Blessed indeed will you be in their inability to repay you. You will be repaid at the resurrection of the righteous. (Luke 14:14)
This statement, “Blessed will you be because of their inability to repay you” sounds crazy, at least in the business world. But the Lord Jesus teaches us to see things from a different perspective.
In the Sermon on the Plain, the Lord had said, “If you love them that love you, what reward will you have? Sinners love those who love them. If you do good to them that do good to you, what reward will you have? Sinners do as much. If you lend to those from whom you expect repayment, what reward will you have? Sinners lend to sinners, and receive as much in return.
“But you, My disciples: Love your enemies. Do good. Lend. Hope for no benefit thereby, and your reward will be great. You shall be children of the Most High. For He is kind to the ungrateful and to the evil…”
When God became a man and offered His life on the cross for the sake of the sinful human race that nailed Him there, that was no radical departure or change of character on His part. That is Who He is—Who the Creator is, Who the Lord and Master of all things is. He gives.
He never needed there to be a world or a universe. He didn’t wake up one day, and think to Himself, ‘I am bored, and I am hungry, I just can’t take it anymore!’ and therefore He created Humphrey Bogart and Ingrid Bergman, so that He could watch Casablanca, and then created peanuts and caramel, so that He could have a Snickers.
No. The Lord God enjoys perpetual and perfect blessedness. Always has and always will. With or without Bogie. But: from His unimaginably wonderful state of perpetual and perfect blessedness, God generously gives. He gives everything. He gives existence. He gives beauty. He gives meaning and hope in life.
At every Sunday Mass we declare together, “I believe in the resurrection of the body.”
In this pilgrim life, in the fallen world, we do things like ask for and keep receipts. We get bills and invoices. We have bank accounts. Sometimes we have to pay lawyers. None of us has unlimited material wherewithal. We must exercise prudence, and we must deal justly with others, as we expect them to deal justly with us. We have to think of our own well-being, and the well-being of those who depend on us. We must make provisions for legitimate self-defense.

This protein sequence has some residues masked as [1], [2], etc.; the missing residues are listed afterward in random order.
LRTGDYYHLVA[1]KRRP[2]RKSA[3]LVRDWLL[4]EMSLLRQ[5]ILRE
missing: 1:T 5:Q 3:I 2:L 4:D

But none of this is absolute. Sometimes people take out a loan on one set of provisional terms, then re-finance for a 30-year-mortgage. But, actually, it’s all provisional. Even 30-year-mortgages. Because the world as we know it is passing away.
The one absolute thing is: God. Generous God. Certainly, nothing about God is in any way unjust. But to say that God is “just” does not really capture Who He is.
His way of measuring has to be our fundamental way of measuring. And His way of measuring is: not to measure at all. He just gives. The love of God is like a colossal hammock in which the whole cosmos and all of history rests. The hammock holds it all, and it could hold a million universes and a million histories of the world if it had to, and still have a million more good things to give.
So He says: Do not worry. Can you make yourself any taller by worrying? Can you grow more hair, by your own will? No. Your Father will take care of you. Just love. Now. With everything you have.
Ever heard the sports expression, “to leave it all on the court?” “At the Olympics, Carmelo Anthony left it all on the court.” Or, “Gosh, that girl really left it all on that soccer field!” In other words, she spent all her effort and all her skill trying to win the soccer game.
Well, God says: Leave yourself, child, on the court of love. Love the people who don’t like you. Love the people who drive in an annoying manner. Love the rude and the ignorant. Love the snide and the petty.
Love them all, because your heavenly Father loves them all. If He didn’t love them, they wouldn’t exist. We all exist only by His love. And if He didn’t want us to love all the people in front of us, then He wouldn’t have made the world turn in such a way that they cross our path. But He did make the world turn this way. So we must love them. Like a 14-year-old striker on the soccer team wills with all she has to score a goal, so must we love our neighbor.
Jesus gives our lives their true, eternal horizon. The true horizon of our lives involves His divine kingdom—a divine kingdom in which the only bank is the infinite storehouse of God’s love. And the only lawyer is the Holy Spirit, the Advocate, pleading everyone’s cause. And a gun can do no harm nor good. And no one needs health care. No one ever gets sick. Or lies. Or does anything mean. And the reward for every little act of love we have ever made will be God loving us back forever.